It is not only what happens in school settings that matters. Mothers’ early support is also important. Mothers can guide and support their young children’s early math skills during play in a variety of ways, for example, helping their children count objects, identifying written numbers, and labeling the size of sets of objects. Children whose mothers supported them in labeling quantities performed better on math tests later during preschool and on addition and subtraction problems as late as first grade. The roots of STEM grow at home as well as at early care and education and at school. 

Math Concepts and Math Self-Concepts

Very recent research is zeroing in on the specific math concepts and skills that are important for children to master. Better developed math skills in preschool support math skills in first grade, which helps to predict math knowledge in fifth grade. However, the specific skills that predict first grade success (such as counting objects and comparing quantities) were not necessarily the same early skills that predicted longer-term success. For example, an early ability to understand written numbers and perform calculations predicted fifth but not first grade math success. These findings are important for targeting specific concepts in math instruction.

But interestingly, it is not only the specific content of instruction that appears to be important. It is also the way children feel about themselves as learners. Looking at children’s development between ages 5 and 18 in three large datasets (of British and American children), researchers found that children’s beliefs about their math abilities, together with their mastery of skills in this area, are important to later math achievement. These findings suggest that we need to engender the mastery of specific concepts and a belief in students about themselves as competent learners of math.

Engaging Children and Youth from the Full Range of Backgrounds

Rising Above the Gathering Storm emphasized that in order to retain global competitiveness in STEM, the United States needs to support interest, engagement, and achievement in STEM among children and youth from a full range of backgrounds. Developmental scientists have been active participants in research aimed at identifying effective approaches to assuring that the full diversity of children in the U.S. have access to and can progress towards careers in STEM. The challenge is a critical one. According to the National Academy of Sciences Committee on Underrepresented Groups and the Expansion of the Science and Engineering Workforce Pipeline, underrepresented minority groups make up more than a quarter of the U.S. population, but less than 10 percent of college-educated Americans in science and engineering occupations.  Much needs to be done to assure that representation in STEM occupations for key demographic groups is proportionate to the national population.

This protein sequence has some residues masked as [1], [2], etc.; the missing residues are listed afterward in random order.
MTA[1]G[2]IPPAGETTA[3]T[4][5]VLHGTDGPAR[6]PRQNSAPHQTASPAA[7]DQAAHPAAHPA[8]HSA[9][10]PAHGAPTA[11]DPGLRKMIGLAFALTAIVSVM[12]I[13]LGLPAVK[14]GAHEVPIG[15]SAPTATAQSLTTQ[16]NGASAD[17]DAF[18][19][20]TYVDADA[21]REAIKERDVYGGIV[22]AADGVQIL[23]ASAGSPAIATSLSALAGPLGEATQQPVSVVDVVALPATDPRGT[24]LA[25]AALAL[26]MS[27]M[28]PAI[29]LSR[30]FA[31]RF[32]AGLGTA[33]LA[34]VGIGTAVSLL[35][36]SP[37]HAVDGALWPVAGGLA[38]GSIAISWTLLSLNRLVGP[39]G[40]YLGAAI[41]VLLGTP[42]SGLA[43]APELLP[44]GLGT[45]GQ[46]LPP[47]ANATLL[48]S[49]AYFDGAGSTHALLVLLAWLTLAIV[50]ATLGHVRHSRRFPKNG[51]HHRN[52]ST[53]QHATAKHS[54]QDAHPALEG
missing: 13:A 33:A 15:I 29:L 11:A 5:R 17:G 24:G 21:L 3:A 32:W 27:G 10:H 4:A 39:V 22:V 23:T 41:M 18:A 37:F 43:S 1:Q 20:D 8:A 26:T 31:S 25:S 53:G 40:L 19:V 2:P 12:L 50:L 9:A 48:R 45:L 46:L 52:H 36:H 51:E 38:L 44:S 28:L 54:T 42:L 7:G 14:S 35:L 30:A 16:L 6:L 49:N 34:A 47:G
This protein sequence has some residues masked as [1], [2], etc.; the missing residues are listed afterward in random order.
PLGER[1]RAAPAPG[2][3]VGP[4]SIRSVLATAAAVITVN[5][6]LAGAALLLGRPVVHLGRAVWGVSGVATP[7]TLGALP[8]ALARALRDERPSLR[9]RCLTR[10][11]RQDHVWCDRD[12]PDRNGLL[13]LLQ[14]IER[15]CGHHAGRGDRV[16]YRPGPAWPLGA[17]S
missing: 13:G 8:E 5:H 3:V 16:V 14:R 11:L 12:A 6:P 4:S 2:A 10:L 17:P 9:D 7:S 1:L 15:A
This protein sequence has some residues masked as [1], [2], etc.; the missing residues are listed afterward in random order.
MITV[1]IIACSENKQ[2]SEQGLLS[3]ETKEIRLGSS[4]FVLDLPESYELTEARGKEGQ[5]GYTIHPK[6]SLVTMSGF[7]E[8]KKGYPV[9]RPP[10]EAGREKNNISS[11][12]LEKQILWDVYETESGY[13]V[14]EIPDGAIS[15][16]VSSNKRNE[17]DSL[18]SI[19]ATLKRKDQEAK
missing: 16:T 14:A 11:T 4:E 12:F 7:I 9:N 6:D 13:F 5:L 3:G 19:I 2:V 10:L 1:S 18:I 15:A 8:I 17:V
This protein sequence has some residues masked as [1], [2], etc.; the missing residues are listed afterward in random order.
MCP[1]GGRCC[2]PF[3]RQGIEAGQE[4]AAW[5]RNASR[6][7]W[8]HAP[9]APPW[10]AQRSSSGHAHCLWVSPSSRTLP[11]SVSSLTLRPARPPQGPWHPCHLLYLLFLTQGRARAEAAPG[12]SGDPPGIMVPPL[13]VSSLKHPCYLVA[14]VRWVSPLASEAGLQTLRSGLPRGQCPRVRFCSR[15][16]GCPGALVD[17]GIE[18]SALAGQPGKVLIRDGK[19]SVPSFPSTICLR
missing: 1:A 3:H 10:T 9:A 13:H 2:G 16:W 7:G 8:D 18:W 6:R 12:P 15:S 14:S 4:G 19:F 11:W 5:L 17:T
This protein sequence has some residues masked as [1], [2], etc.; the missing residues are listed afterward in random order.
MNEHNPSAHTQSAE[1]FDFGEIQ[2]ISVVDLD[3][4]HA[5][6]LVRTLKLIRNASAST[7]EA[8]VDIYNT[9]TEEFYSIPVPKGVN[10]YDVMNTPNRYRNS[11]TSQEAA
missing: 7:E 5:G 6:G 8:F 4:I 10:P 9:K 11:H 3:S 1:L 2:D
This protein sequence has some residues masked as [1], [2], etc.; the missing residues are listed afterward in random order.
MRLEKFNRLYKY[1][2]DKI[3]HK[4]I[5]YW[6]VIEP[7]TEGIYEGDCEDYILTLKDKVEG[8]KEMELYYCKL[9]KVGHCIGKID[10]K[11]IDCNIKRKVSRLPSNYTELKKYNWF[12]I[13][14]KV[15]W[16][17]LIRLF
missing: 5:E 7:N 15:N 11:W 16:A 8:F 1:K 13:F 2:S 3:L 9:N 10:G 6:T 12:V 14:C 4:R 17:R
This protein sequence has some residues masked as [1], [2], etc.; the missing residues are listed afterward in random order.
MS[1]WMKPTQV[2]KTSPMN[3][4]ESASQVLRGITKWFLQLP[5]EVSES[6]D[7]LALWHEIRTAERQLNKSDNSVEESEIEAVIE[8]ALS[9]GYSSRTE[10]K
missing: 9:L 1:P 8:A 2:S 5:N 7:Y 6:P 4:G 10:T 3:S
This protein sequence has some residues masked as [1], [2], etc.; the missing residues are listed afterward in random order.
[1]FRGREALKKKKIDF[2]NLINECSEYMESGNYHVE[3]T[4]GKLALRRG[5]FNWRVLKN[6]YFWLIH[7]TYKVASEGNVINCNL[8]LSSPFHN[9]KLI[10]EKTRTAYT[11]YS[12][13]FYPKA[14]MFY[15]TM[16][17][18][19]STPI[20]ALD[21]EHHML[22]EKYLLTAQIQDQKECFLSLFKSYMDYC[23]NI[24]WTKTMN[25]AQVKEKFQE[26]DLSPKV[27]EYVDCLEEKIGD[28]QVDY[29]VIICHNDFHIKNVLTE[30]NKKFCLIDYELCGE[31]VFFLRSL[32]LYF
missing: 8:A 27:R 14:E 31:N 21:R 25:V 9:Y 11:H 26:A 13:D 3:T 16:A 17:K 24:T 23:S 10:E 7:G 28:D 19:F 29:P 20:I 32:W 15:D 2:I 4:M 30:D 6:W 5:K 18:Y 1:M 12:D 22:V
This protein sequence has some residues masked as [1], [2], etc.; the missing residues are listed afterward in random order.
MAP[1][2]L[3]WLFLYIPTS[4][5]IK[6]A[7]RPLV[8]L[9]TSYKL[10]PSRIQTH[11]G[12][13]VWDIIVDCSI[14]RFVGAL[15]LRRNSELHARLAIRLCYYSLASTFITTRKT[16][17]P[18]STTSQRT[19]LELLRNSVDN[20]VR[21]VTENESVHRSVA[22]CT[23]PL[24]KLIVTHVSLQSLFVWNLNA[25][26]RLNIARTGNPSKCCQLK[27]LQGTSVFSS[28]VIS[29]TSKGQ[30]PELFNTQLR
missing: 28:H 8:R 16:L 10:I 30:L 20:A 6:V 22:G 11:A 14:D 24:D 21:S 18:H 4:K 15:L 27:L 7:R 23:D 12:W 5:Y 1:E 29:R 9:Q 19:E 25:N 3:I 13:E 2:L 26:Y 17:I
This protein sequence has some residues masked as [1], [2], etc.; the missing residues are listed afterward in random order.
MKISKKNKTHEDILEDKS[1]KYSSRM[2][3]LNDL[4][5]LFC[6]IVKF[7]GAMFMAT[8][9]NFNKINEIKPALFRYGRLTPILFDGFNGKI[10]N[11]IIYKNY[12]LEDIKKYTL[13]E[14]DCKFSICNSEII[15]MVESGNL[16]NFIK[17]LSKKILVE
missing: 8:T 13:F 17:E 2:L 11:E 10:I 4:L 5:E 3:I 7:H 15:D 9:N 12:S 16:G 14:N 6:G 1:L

Why social science? Because social sciences play a critical role in helping to ensure all of our children have the appropriate nutrients to grow the roots of STEM.

Martha Zaslow, Ph.D., is Director for Policy and Communications at the Society for Research in Child Development (SRCD) and a Senior Scholar at Child Trends. As Director for Policy and Communications at SRCD, Dr. Zaslow directs the SRCD Policy Fellowship program, facilitates the dissemination of research to decision- makers and the broader public, and keeps the SRCD membership apprised of social policy and science policy developments related to children and families. As a Senior Scholar at Child Trends, Dr. Zaslow conducts research focusing on professional development of the early childhood workforce, and approaches to improving the quality of early care and education.